Electromagnetic Interaction
Electricity and Magnetism

Power supplies for electromagnetism practicals

Teaching Guidance for 11-14 PRACTICAL PHYISCS

Very-low-voltage 'Westminster pattern' supplies are best.

When a wire or coil of thick wire is connected across the terminals of a low-voltage power supply it effectively provides a short circuit.

Most general purpose power supplies are designed so that, under these conditions, an output circuit-breaker operates to switch off the unit. This protects the transformer and rectifiers from damage due to overheating.

The best solution to this problem is to have a special, very-low-voltage power supply for electromagnetism (the Westminster pattern). This has a special transformer with a few, very thick turns as its secondary. The maximum AC voltage is 2 V rms, with a 1 V centre tap. High current rectifier diodes are used to give full-wave rectified DC output at 1 V.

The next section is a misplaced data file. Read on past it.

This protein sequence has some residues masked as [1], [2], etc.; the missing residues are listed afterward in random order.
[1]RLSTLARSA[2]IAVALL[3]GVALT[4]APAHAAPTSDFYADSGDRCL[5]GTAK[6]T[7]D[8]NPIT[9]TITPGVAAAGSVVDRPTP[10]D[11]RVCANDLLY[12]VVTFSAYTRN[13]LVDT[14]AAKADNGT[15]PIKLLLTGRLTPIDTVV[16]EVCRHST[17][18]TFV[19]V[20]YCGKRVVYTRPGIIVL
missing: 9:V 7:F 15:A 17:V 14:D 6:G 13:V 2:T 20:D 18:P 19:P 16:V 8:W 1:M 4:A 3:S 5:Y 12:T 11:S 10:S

When any of these outputs are shorted, the current flow in the transformer secondary is about 8 A. Most of the power is dissipated in the external circuit, so that the transformer is undamaged. However, the external circuit will become hot.

If a general-purpose power supply is used, even when set to 1 or 2 V AC or DC, the temperature rise in the transformer may damage it or, at best, cause a fuse to operate which can only be replaced by an expert.

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